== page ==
Blog: Tampa decision does not settle rent and eviction dispute
May 10, 2012
The following article was published in the South Florida Sun Sentinel on May 10, 2012:
Tampa decision does not settle rent and eviction dispute
By Jean Winters, Esq.
Today, a Tampa area homeowner lost her plea against an HOA to dismiss the eviction of her tenant, that ultimately left her without possession, control or access to her own property. On March 4, 2012, I blogged on this case. It raises important questions about the amount of power a community association should have over an owner’s property rights. Specifically, this relates to the rental provision enacted in 2010 that allows an association to demand rents from the tenant and to evict if the rent payment to the association is not made. Here, the HOA decided that it could not only collect rents, but also take possession of the property, change the locks, remodel and re-rent to someone of its choosing. In other words, it kicked the homeowner out of her own house and took over.
The issue is no more resolved today than it was yesterday. Why? The hearing was decided on a purely procedural issue, because the tenant and owners did not retain legal representation at an early stage of the process. Furthermore, the case does not act as a precedent because each owner’s case would be decided on the individual facts, and an owner should not be afraid to fight back. It may not even be too late for the tenant and owner in this case to seek other relief. As much as I understand the need for associations to recover assessments, no association has a right to ignore or make up the law as it goes along. In my opinion, that is what happened here.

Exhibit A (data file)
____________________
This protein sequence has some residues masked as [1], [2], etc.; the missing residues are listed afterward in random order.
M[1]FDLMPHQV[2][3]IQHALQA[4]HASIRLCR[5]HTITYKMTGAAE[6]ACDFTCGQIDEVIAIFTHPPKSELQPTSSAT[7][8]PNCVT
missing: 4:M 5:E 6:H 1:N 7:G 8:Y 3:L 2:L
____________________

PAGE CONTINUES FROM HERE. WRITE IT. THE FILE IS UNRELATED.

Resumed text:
There is more to this case than the eviction. Collecting rents and evicting are very different than obtaining possession and remodeling for the HOA’s benefit. The court granted the HOA possession of the property, and appointed a receiver with far-reaching powers and control over the property. The HOA changed the locks and repainted or remodeled the interior of the home. That is a lot of power — especially when there is no pending assessment foreclosure and no limit to the duration of the HOA’s or the receiver’s rights to control the property. Under the current court order, how and when does the homeowner regain control over her house?
If this HOA’s interpretation is correct, then an association can permanently evict an owner from his or her own property without foreclosing, and rent the property while depriving the owner of the income. Who remains responsible for paying the taxes, insurance and mortgage? The owner, of course. I don’t believe that is what the legislature intended. Do you?